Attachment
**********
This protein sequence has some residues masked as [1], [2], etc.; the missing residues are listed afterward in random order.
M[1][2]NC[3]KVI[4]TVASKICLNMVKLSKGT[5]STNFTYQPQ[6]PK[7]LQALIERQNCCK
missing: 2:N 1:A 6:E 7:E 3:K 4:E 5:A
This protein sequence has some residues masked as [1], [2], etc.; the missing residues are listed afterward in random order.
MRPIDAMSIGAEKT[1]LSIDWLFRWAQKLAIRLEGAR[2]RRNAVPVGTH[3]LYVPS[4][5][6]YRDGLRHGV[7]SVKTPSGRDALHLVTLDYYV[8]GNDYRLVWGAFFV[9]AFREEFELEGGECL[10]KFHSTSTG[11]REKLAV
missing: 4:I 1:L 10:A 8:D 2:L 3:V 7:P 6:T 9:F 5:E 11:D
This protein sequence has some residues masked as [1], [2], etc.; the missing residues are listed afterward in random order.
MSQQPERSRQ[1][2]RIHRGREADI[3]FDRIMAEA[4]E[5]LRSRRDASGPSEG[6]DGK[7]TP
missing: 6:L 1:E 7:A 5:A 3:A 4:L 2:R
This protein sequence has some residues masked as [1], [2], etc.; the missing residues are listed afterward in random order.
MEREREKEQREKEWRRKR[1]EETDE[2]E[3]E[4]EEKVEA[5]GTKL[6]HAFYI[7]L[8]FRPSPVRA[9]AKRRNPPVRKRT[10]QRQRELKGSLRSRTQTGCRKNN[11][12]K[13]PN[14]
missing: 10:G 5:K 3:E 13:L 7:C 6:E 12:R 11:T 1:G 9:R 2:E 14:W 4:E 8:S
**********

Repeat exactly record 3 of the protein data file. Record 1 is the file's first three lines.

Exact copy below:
This protein sequence has some residues masked as [1], [2], etc.; the missing residues are listed afterward in random order.
MSQQPERSRQ[1][2]RIHRGREADI[3]FDRIMAEA[4]E[5]LRSRRDASGPSEG[6]DGK[7]TP
missing: 6:L 1:E 7:A 5:A 3:A 4:L 2:R